A venture capitalist, by definition, is a private equity investor that provides capital to startup companies exhibiting high growth potential in exchange for an equity stake. If it were this simple, then recent stats would suggest that women simply don’t have any good business ideas.
Of course, one look at female-founded startups like the successful Glossier and ezCater debunks that notion. Yet, for the second year in a row, less than a shocking 3% of investor funding has gone to women-led startups. To put that in perspective, companies with all male founders received more than 60% of Australia’s venture funding last year.
Despite all of the media outrage and commitments from investors to diversify their portfolios, many continue to pass on the next billion-dollar startup that happens to be led by women. What gives?
Experts seem to agree that the problem is social, systemic and cultural. Venture capital is a pattern-matching business. If the new opportunity mimics a past successful opportunity, then investors will bet on its success, investing their money.
However, that past opportunity doesn’t look like a woman. And the problem the female-led startup solves is viewed through the female lens – something that can be difficult for a man to wrap his head around.
“The CEO Magazine is the epitome of recognition and inspiration on a global scale.” – Sangeeta Venkatesan
Even more, it’s thought that women aren’t even getting to the table where decisions are made. They’re up against an invisible male network that has a glaring ‘No women allowed’ sign hanging on the door.
Yet, with all the barriers in the way, women are more determined than ever to break down the walls and infiltrate this male-dominant ecosystem. Driven by the desire to succeed and to solve some of the biggest social, economic and political problems facing the world today, female-led startups are the fuel for igniting change.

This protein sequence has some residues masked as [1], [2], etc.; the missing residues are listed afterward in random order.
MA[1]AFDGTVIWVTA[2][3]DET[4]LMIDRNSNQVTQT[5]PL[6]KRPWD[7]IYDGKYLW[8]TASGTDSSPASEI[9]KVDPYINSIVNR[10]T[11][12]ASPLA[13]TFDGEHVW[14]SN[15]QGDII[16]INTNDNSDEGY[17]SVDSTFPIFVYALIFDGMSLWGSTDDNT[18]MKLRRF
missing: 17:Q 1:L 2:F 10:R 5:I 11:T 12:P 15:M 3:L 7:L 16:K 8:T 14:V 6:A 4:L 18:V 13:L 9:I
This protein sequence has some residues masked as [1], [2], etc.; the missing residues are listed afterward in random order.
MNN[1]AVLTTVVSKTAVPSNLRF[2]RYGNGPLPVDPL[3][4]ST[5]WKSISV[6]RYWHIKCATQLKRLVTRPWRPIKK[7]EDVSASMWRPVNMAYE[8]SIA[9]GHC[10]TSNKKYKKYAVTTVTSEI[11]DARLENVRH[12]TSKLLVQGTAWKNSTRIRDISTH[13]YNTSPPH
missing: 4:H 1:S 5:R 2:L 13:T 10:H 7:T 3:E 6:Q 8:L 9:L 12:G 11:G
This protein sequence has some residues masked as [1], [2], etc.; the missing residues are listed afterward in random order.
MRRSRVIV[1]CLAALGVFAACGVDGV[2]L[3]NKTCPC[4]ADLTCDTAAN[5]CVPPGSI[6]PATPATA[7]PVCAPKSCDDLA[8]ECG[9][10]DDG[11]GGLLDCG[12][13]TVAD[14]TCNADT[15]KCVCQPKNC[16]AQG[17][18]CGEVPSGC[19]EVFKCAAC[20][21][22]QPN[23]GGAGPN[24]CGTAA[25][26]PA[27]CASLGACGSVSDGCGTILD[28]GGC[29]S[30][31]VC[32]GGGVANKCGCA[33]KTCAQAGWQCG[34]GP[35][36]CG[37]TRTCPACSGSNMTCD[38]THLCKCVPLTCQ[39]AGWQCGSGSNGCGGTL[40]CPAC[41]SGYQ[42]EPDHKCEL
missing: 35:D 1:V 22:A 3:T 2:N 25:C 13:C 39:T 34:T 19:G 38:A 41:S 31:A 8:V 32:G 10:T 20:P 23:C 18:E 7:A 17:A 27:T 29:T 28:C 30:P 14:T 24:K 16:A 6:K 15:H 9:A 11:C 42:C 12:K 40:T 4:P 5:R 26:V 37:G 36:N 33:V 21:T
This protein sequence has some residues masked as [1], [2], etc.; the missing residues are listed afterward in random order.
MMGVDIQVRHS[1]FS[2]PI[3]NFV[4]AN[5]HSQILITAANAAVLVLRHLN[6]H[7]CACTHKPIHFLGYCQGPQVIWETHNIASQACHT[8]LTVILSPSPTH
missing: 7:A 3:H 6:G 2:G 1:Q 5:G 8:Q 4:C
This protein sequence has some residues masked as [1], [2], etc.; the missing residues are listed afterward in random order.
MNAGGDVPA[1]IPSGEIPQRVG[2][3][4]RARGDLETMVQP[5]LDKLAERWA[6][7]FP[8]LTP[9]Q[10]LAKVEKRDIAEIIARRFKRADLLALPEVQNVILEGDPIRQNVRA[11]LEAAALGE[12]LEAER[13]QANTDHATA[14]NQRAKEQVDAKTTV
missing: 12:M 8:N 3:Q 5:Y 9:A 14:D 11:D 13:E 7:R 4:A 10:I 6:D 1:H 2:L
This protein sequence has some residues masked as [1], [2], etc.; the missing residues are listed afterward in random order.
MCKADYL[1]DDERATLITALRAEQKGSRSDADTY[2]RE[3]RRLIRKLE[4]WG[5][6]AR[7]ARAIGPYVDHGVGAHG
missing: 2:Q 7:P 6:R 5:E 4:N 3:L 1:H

And at The CEO Magazine, we are honoured to announce that three out of four of our finalists in the Startup Executive of the Year category for the 2020 Executive of the Year Awards are female.
It’s also worth mentioning that in 2019, 25% of entries were from female startup companies. This year, that figure has skyrocketed to 43.8%. It looks like the tides are definitely changing.
Meet the startup finalists
Sangeeta Venkatesan, Executive Chair, FairVine Super
Executive Chair and Board Member Sangeeta has 25 years in financial services, working for the likes of Goldman Sachs, Morgan Stanley, Lehman Brothers and the Commonwealth Bank of Australia. She was even Australia’s first female CEO of stock-broking firm APP Securities, where she transformed the business by growing profit by around 50% within a year and a half.
While impressive, probably even more noteworthy is her passion for equal opportunity. This advocacy led Sangeeta to co-found FairVine Super, a superannuation fund exclusively for women.
“I am in the business of empowerment – the honest desire to see those around me on a national and global scale succeed in their daily lives,” Sangeeta says. “It takes a true trailblazer and practical optimist with an unwavering heart for social impact to tackle the superannuation industry from a grassroots and pure-play level.”
Taking inspiration from those around her who lead by example and show courage, conviction and compassion, Sangeeta believes that you become a combination of those you surround yourself with.
“I’m drawn to people who have qualities I admire, irrespective of their age, race, gender or socioeconomic standing,” she shares. “And I’m always on the lookout to learn from others who lead by example and have the qualities that I have yet to master.”
This is one reason why Sangeeta relies on The CEO Magazine to stay relevant in business. “The CEO Magazine is the epitome of recognition and inspiration on a global scale,” she says. “Not only would an affiliation with The CEO Magazine help me to remain at the forefront of finance, it would more importantly be an incredibly powerful platform for me to spread the message and methods surrounding financial freedom and autonomy.”
Amanda Johnstone, Founder and CEO, Transhuman
Recognised as one of Time Magazine’s Next Generation Leaders under 35 globally, Amanda is committed to lowering the worldwide suicide rate with the use of technology.